Some residents are calling commissioners about household garbage that can’t be dumped in the county landfill on Farm Road 1442.

Since the storm, the dump site has been designated for hurricane debris and used by county work crews.

Commissioners John Dubose and Beamon Minton said in commissioners’ general session Monday that people with non-hurricane related trash have no place to take it.

“I understand why [the emergency order was done] and I agree with that,” said Dubose. “I haven’t got any calls from my precinct (Precinct 3) but have gotten some from Precinct 2. They don’t have hurricane-related stuff, but they have stuff they need to take to the dump and they can’t do it.”

“It’s being done as a favor and a service to those citizens to help them out,” said County Judge Carl Thibodeaux. “And right now if you ‘open that door’ you’ve got the big trucks coming in throwing trash every single day; you’ve got traffic control there every single day. You all want to open it? Go ahead, but I’m dead set 100 percent against it. I’m catching as much heat as the rest of you, but you’ve got to have some kind of recovery period at this time. I’ve told some people to put their stuff out in the street and [county crews will] pick it up.”

Dubose said, “The problem is there are some areas where that doesn’t apply, because [those weren’t] hurricane-related. I’ve been telling people to put [their trash] on the street too, but that only works when it’s picked up.”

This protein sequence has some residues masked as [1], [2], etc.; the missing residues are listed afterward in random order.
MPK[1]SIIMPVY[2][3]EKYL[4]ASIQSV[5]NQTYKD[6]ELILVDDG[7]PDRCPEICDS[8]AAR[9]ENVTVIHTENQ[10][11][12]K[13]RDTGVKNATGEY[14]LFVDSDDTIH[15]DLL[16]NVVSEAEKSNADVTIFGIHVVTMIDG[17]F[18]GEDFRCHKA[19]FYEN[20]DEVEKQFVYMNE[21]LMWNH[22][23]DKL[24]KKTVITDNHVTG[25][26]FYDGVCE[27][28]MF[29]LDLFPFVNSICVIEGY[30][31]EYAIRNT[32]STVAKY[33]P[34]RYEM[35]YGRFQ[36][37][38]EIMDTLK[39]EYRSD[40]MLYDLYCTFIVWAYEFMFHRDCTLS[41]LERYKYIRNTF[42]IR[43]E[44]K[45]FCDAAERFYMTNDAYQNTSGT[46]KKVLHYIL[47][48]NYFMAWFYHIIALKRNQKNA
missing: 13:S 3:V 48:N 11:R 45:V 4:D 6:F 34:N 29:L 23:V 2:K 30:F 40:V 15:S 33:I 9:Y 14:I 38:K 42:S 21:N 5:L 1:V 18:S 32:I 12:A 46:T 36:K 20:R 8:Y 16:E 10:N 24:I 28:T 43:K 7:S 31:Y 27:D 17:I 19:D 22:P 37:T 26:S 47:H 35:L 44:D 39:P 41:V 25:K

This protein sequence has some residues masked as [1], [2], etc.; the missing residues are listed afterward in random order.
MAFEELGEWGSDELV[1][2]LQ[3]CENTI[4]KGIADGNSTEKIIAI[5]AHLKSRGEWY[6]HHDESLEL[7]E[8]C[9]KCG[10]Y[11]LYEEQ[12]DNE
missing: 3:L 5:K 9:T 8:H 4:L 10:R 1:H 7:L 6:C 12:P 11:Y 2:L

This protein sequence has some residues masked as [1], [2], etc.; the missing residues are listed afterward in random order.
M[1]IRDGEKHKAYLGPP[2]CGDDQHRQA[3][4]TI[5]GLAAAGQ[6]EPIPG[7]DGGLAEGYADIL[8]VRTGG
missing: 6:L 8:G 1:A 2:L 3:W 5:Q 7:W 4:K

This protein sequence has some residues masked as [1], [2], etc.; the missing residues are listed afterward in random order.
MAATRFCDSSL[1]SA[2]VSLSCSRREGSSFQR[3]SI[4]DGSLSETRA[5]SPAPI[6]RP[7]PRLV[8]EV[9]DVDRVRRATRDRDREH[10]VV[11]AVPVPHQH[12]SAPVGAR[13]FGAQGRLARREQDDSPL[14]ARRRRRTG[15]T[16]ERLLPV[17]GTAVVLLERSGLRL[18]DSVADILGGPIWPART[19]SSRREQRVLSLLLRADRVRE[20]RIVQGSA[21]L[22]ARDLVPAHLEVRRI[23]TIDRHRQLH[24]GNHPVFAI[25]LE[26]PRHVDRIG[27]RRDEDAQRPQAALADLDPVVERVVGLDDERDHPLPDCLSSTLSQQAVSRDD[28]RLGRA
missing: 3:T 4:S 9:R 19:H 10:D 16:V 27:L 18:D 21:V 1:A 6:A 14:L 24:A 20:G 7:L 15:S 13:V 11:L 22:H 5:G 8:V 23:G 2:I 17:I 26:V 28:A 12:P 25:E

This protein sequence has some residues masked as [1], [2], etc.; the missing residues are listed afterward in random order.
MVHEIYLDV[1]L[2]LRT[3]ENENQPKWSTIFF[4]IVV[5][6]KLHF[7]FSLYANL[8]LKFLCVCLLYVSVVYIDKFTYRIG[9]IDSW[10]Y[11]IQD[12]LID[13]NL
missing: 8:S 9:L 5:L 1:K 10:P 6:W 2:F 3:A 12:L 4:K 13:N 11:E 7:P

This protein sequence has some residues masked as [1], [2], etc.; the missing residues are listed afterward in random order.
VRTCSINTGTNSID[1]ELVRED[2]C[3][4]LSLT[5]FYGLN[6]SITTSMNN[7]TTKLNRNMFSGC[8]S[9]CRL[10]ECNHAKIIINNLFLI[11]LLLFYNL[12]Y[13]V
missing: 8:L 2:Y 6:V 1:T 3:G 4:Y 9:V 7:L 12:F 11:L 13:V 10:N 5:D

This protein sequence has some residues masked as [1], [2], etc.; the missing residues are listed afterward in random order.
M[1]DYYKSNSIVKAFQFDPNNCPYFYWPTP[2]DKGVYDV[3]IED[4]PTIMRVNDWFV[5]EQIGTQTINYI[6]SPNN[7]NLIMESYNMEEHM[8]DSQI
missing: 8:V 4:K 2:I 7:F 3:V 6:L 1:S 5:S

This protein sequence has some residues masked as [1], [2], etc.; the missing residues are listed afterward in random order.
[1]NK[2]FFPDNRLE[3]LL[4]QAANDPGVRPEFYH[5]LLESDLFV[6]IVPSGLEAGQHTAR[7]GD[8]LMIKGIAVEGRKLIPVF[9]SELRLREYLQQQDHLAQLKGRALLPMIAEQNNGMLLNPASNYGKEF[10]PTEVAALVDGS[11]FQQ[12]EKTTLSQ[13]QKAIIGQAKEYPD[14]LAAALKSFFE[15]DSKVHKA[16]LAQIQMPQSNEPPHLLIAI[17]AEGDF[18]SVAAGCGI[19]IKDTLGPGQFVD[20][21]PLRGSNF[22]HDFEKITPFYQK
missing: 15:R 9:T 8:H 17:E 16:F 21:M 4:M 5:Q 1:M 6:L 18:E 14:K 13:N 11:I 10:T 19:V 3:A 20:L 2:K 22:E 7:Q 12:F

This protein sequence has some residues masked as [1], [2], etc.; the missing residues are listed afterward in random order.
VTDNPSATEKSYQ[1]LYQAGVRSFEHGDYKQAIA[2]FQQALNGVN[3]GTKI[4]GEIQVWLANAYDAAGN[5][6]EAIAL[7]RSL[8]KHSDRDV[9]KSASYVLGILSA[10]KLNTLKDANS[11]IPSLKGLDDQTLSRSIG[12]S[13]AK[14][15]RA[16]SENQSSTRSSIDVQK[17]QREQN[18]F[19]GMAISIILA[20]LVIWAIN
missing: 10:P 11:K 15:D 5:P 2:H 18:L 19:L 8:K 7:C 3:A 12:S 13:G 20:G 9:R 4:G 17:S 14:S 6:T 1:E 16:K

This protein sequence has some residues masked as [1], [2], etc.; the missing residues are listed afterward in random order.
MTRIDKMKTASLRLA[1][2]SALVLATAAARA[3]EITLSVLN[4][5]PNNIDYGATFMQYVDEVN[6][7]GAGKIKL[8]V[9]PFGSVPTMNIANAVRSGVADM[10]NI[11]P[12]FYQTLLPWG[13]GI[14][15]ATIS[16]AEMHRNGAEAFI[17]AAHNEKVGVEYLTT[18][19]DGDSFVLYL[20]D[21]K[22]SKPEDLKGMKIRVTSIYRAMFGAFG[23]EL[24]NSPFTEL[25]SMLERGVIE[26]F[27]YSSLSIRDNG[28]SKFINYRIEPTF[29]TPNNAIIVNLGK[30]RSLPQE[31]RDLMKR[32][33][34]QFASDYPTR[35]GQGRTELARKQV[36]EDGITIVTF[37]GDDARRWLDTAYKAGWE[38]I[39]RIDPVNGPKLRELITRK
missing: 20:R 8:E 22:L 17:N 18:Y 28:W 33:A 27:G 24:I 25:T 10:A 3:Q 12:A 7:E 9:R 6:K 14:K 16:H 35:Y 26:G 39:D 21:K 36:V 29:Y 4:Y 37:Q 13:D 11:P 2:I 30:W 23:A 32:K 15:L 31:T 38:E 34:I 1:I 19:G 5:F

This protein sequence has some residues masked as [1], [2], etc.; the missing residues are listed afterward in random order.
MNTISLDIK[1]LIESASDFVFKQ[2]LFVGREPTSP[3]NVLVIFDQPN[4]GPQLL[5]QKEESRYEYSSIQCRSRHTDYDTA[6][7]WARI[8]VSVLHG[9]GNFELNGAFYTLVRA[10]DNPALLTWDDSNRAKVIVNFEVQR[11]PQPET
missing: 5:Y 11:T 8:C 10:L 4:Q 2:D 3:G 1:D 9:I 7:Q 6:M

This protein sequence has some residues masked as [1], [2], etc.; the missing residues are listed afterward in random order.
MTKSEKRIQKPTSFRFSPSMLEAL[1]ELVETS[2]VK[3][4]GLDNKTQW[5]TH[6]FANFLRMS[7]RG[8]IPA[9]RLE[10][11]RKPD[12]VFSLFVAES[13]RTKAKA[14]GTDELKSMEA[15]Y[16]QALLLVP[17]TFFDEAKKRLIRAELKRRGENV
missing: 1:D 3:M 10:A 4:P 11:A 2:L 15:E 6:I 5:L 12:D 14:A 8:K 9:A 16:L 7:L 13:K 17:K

The county will continue to pick up hurricane debris until Dec. 31, Thibodeaux said.

Also Monday, commissioners approved the electrical rewiring of the Roundbunch swing bridge over Cow Bayou in Bridge City.

Jefferson Electric Co. of Beaumont has given a cost estimate of $165,745. Another $11,000 would be needed for electric motor work, said County Engineer Les Anderson.

Jeff Kelley, emergency management coordinator, said, “There could possibly be some historical implications to that bridge … It could benefit us in the money to repair it, but may hamper us in the future in replacing it or modifying it, or adding to it or taking away from it.” 

The bridge was built circa 1929 and transported to Orange County around 1962. Hurricane Ike caused the wiring damage and made the bridge impassable by road.

Dubose said, “Believe me I’d like to fix that bridge to where we never have any problem with it … but I don’t think we have a great deal of choices.”

Thibodeaux added, “It’s a major thoroughfare in the county and it does need repair … and maritime law supersedes highway law.” 

Commissioners also approved to hire Jeff Ward and Associates to pursue mitigation grants available because of Hurricane Ike.

Mitigation is defined as actions taken to reduce or eliminate the long-term risk to life / property from hazards; reducing the need for emergency response as opposed to improving ability to respond. 

Activities under the Hazard Mitigation Grant Program include elevation of flood-prone structures, buyouts of property that qualifies and minor flood control projects. 

Projects are funded with a ratio of 75 percent federal monies to 25 percent local. The application deadline is March.